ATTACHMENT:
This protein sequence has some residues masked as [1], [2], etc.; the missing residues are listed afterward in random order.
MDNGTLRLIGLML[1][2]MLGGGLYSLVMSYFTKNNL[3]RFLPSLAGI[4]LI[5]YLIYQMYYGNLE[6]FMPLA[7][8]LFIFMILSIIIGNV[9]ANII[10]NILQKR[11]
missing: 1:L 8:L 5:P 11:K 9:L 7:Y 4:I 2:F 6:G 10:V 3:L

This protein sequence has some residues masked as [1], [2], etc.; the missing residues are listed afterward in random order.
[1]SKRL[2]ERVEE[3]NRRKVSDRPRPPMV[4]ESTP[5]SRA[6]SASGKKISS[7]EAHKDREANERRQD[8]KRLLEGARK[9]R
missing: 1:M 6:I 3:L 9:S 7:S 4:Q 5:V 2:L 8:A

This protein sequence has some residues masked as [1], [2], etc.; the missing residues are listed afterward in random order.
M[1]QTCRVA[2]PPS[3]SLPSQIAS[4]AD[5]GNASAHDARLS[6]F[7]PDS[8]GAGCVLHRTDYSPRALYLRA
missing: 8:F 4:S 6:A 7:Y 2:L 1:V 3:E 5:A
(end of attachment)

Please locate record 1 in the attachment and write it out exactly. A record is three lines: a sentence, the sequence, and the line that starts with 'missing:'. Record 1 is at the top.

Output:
This protein sequence has some residues masked as [1], [2], etc.; the missing residues are listed afterward in random order.
MDNGTLRLIGLML[1][2]MLGGGLYSLVMSYFTKNNL[3]RFLPSLAGI[4]LI[5]YLIYQMYYGNLE[6]FMPLA[7][8]LFIFMILSIIIGNV[9]ANII[10]NILQKR[11]
missing: 1:L 8:L 5:P 11:K 9:L 7:Y 4:I 2:F 6:G 10:V 3:L